- 1931 Patriarch Elias III came to Malankara at the invitation of the then British Viceroy, Lord Irvin, to resolving the schism that had erupted in the Malankara Church; the Thrikkunnathu Seminary is opened (operating from 1931-1977), being a notable Malankara teaching facility for clergy in the northern dioceses of the Indian Orthodox Church, and the only full seminary for Jacobite Syrian Christians (later noted as the "headquarters" of the Jacobite Syrian Christian Church in India).
- 1932 Death of Patriarch Elias III, the only Syriac Orthodox Patriarch of Antioch who is entombed in Kerala, India; the monastery where he is entombed is a renowned pilgrim centre, known as Manjanikkara Dayara.
- 1934 Establishment of the Constitution of the Orthodox Church in India as an autocephalous Church, linked to the Orthodox Syrian Church of the Patriarch of Antioch; death of Geevarghese Mar Dionysius of Vattasseril, Malankara Metropolitan of the Indian Orthodox Church.
- 1947 Canonization of Gheevarghese Mar Gregorios of Parumala (+1902) by the Church of India, the first saint canonized by the church; canonization of Eldho Mor Baselios of Kothamangalam (+1685) by the Church of India, the second saint canonized by the church.
- 1947 The Dominion of India gains its independence from the United Kingdom, as British India is dissolved; a largely Hindu India and a Muslim Pakistan are created by partitions of the subcontinent, with Punjab and Bengal divided along religious-demographic boundaries between the two.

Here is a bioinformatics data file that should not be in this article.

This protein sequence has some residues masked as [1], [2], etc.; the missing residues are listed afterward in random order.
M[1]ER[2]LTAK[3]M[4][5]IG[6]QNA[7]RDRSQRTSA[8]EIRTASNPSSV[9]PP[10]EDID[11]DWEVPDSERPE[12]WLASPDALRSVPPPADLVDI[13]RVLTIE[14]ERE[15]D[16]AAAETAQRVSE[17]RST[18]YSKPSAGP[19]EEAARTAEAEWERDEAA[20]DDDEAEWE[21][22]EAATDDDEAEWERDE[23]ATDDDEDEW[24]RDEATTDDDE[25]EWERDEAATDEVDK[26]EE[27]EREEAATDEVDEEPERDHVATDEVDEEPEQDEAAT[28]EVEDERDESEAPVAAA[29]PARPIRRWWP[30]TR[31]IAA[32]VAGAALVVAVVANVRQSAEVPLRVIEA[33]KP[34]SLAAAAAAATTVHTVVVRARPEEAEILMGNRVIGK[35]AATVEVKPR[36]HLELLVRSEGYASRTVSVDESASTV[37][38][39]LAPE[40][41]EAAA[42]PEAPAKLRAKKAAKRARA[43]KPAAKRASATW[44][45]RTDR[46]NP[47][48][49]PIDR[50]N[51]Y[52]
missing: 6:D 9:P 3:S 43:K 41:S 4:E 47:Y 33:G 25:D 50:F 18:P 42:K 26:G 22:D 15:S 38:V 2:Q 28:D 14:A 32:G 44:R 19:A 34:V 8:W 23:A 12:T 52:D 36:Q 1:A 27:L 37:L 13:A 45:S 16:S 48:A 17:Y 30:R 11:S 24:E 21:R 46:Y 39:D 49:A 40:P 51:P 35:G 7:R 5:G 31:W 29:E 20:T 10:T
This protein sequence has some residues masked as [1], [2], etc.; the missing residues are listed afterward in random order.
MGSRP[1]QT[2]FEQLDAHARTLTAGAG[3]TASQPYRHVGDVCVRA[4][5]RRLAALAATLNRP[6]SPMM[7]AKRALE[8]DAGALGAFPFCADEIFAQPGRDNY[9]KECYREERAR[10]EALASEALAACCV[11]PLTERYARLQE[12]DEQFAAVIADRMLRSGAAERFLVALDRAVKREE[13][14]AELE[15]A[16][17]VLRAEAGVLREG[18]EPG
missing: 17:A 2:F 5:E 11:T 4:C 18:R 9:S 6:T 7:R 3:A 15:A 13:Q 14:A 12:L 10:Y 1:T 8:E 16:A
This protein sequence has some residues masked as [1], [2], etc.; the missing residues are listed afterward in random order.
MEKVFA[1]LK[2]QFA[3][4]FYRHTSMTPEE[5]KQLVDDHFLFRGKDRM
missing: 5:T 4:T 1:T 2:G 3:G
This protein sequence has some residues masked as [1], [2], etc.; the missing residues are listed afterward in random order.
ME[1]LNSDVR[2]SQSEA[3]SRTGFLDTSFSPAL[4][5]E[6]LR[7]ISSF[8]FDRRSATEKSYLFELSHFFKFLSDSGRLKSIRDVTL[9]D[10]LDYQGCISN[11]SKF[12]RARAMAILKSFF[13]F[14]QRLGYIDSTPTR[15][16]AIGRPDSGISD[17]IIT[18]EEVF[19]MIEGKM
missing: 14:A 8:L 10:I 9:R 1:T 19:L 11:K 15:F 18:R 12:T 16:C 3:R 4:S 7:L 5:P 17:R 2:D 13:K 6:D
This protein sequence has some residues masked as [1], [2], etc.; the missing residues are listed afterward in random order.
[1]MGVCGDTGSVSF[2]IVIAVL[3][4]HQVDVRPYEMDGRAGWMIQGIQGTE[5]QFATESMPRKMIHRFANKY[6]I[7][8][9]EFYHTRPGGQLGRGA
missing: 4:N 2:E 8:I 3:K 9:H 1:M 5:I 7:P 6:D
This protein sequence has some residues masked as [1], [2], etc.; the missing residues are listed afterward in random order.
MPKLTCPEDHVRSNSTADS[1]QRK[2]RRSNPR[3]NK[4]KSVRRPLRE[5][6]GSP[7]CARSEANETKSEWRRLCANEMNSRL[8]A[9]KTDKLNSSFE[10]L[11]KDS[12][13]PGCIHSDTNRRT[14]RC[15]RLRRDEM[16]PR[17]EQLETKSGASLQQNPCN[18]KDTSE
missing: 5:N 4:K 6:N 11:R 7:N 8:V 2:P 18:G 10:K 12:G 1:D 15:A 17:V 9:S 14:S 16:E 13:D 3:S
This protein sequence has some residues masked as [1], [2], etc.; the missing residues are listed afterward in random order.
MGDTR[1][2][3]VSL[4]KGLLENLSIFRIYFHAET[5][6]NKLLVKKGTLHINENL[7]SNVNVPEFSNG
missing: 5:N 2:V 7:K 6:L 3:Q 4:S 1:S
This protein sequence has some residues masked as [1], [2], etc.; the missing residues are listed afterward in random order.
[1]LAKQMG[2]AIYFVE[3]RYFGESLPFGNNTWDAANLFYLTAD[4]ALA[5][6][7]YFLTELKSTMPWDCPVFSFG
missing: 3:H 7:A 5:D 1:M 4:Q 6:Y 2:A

- 1958 Unification of the Malankara Church again (lasting from 1958-1975), after the split in 1912: on September 12, the constitutional bench of the Supreme Court of India recognized the validity of the Catholicate and unanimously declared that the Patriarch of Antioch does not have any authority over the Malankara church and that the Indian church is completely free under the Catholicos of the East; by an accord, Syrian Patriarch Moran Mor Ignatius Ya`qub III affirmed his canonical acceptance of the Catholicate as well as the 1934 Constitution of the Indian Orthodox Church; the two factions of the Malankara Church, viz; Jacobite and Orthodox, re-united.
- 1964 Patriarch Moran Mor Ignatius Ya`qub III visited India and consecrated Mor Augen Thimotheos as the Catholicose of the East; thus 'Mar Baselios Augen I', the Metropolitan of Kandanad diocese, became the first “canonically” ordained Catholicose/Maphriyono of the East from India (from the Jacobite point of view).
- 1965 The Indian Orthodox Church participated in the Ecumenical Council of Oriental Orthodox Churches held in Addis Ababa.